Monsoon rains have flooded northern Bangladesh, trapping tens of thousands of people in their homes, drowning two children and damaging crops, roads and bridges, officials said. Dhaka's weather office said 16 inches of rain fell in the affected region on the 18th and 19th, causing the Surma and Kangsha rivers to overflow and flood more than 200 villages. The flooded region is about 70 miles north of the capital, Dhaka. Bangladesh, a delta nation of 130 million people, suffers heavy rains during the monsoon season that begins in mid-June and lasts until September. Most of the country receives between 60 and 100 inches of rain per year and in the eastern part of the country 150 inches of rain falls annually. The majority of the rain falls during the June-September period with periodic monsoon floods. In 1998, heavy flooding killed at least 3,000 people. Also deadly cyclonec can affect the country at other times as well. In November 1970, a deadly tropical cyclone and associated storm surge killed over 300,000 people in Bangladesh.

Weather Log - June 21-30th, 2002

The Rodeo and Chediski fires in Arizona merged on June 24, and have burned over 330,000 acres as of this date. Over 300 homes have been destroyed by the fires in Arizona, and over 30,000 people have been forced to evacuate, including most of the population of Show Low (pop ~ 8000). The entire town is now considered to be threatened by the fire.

The images below are from June 24, with the 2nd image showing where the inversion has caused the smoke to settle in the valleys. The burned areas show up very well, and the hot spots form a ring.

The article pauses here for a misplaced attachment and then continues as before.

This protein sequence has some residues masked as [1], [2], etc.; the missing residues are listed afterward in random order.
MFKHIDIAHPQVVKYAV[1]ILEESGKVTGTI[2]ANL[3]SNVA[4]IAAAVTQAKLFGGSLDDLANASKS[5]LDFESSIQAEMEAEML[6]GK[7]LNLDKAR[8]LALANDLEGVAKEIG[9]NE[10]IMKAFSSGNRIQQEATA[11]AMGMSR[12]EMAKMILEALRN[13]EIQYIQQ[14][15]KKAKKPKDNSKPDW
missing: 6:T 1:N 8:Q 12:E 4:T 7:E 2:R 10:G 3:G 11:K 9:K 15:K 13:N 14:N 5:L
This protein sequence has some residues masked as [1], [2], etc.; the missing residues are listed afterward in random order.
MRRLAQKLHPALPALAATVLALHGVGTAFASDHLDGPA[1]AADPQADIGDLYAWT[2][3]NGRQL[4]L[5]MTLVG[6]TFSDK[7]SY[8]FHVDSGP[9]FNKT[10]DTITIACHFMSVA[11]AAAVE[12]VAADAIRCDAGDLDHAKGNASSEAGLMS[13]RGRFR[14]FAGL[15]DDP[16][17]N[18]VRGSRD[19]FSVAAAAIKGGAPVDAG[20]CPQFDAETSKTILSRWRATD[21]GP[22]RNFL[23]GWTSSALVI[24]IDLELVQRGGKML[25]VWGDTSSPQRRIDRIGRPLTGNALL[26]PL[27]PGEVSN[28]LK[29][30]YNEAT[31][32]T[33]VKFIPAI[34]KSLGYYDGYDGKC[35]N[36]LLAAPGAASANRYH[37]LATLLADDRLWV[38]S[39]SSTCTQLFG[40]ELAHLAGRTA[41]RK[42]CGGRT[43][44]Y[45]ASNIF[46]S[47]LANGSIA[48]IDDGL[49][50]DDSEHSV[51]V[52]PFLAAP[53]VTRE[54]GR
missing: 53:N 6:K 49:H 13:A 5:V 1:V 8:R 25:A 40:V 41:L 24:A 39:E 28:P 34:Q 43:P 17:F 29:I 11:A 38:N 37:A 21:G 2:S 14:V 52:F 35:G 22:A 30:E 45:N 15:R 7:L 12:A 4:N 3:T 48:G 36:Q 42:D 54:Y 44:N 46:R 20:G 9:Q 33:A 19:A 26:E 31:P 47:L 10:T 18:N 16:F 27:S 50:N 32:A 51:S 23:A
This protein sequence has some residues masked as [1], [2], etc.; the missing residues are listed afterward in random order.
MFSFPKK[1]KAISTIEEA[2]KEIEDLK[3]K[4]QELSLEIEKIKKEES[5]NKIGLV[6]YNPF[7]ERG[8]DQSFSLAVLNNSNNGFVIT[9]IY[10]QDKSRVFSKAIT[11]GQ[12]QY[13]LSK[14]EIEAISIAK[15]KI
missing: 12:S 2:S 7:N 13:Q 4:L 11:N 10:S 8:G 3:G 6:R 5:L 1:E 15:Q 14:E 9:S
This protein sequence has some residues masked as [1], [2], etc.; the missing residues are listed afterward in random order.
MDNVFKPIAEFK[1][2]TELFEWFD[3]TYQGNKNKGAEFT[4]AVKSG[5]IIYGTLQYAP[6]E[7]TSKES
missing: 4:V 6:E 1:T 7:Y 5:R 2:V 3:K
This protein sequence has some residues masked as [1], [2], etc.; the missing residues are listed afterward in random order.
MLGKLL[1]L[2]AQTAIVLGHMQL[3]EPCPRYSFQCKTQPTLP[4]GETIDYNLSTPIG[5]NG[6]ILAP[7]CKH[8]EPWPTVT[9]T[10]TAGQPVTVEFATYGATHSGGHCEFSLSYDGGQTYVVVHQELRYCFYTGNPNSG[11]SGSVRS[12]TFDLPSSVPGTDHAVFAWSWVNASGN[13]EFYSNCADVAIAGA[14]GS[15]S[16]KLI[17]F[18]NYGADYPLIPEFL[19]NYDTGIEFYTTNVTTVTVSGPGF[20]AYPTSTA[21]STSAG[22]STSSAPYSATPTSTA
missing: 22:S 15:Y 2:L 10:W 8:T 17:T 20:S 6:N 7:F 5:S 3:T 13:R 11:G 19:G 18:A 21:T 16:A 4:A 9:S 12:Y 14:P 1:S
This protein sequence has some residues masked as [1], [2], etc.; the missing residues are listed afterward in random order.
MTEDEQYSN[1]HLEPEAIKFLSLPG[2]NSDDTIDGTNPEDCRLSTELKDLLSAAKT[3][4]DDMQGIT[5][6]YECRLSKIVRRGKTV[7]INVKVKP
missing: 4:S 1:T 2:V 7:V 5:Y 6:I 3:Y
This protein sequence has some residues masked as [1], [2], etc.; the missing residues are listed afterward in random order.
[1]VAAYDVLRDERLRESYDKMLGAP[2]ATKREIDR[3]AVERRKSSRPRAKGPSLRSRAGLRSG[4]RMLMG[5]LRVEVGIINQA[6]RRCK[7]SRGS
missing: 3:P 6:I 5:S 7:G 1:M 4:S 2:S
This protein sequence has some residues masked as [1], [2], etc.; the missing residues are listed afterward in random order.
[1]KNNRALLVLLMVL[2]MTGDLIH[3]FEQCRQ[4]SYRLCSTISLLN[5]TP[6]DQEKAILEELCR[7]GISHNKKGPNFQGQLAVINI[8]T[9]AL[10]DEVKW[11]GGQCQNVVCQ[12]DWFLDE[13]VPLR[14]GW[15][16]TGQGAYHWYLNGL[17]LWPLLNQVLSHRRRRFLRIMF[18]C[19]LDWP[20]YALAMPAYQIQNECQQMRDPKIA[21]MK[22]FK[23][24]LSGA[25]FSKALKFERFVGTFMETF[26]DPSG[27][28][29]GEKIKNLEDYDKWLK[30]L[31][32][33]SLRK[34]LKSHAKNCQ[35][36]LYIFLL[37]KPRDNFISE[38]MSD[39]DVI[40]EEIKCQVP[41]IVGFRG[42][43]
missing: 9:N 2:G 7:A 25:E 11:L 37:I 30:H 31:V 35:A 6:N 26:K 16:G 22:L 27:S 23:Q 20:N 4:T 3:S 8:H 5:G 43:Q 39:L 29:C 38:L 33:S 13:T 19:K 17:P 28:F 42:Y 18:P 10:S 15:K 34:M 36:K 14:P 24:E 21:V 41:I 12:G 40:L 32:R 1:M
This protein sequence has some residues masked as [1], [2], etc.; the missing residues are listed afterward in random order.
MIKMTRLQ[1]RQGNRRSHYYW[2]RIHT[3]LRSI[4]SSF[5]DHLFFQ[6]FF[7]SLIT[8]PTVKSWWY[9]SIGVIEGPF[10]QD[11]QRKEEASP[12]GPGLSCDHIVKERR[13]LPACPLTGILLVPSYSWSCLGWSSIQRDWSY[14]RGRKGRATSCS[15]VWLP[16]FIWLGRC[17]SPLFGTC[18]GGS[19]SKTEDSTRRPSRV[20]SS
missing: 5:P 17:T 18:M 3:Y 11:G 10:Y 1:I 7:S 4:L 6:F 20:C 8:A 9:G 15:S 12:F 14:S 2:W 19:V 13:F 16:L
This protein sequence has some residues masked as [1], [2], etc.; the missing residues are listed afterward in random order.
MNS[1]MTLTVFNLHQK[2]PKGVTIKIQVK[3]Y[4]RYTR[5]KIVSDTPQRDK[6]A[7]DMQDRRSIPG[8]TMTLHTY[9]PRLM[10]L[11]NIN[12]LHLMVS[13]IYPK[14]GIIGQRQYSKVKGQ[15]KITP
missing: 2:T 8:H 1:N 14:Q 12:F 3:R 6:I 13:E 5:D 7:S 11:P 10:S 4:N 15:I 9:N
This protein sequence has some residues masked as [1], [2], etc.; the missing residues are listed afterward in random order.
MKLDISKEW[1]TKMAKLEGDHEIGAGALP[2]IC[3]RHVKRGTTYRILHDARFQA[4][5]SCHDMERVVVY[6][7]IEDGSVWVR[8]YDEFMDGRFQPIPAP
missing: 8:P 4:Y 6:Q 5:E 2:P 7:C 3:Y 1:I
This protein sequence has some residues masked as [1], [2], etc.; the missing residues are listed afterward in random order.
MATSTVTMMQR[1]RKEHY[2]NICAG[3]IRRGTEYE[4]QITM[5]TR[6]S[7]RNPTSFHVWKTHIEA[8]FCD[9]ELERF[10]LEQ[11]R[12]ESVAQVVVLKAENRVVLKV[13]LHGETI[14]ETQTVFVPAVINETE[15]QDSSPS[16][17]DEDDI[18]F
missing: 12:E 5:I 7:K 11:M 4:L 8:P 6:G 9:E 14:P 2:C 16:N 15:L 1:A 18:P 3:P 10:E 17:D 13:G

Satellite Image, June 24, 0218 UTC
Satellite Image, June 24, 1437 UTC
Additional Satellite Images of the Fires, etc

As of June 28, the fires in Arizona have burned over 450,000 acres and destroyed well over 400 homes. In the Durango, CO area, 2 fires have burned over 70,000 acres and destroyed at least 45 homes. And southwest of Denver, a fire has burned nearly 140,000 acres and destroyed at least 133 homes, but is now about 80% contained. Nationally, 2.6 million acres have been consumed by fire thus far this year. This contrasts with a 10-year average year-to-date of about 1 million acres, and an acreage total of 1.3 million at this time in 2000. 2000 was the most severe fire season in terms of acreage burned in the past 40 years, but much of the damage occurred during the latter half of the year.

Some excellent links to additional information include:
NOAA's fire weather information center
National fire news and statistics
Year-to-date fire statistics by state
Historical fire statistics
Fire statistics for the 1900's
Historically significant fires, 1825-present

Elsewhere, heavy rains and thunderstorms have caused additional flooding in the upper midwest, where 13 counties in northern Minnesota have been declared disaster areas. The town of Mahnomen has been especially hard hit by the flooding.

See the latest NOAA Media Advisory - NOAA Forecasters Focus on Drought for Summer 2002.

Note: Hazard event satellite images available courtesy of NOAA OSEI Satellite Images WWW site.


Top of Page Selected U.S. City and State Extremes

The Selected U.S. City and State Extremes provides a list of new records that were set across the U.S. during June 2002.


Top of Page Additional Resources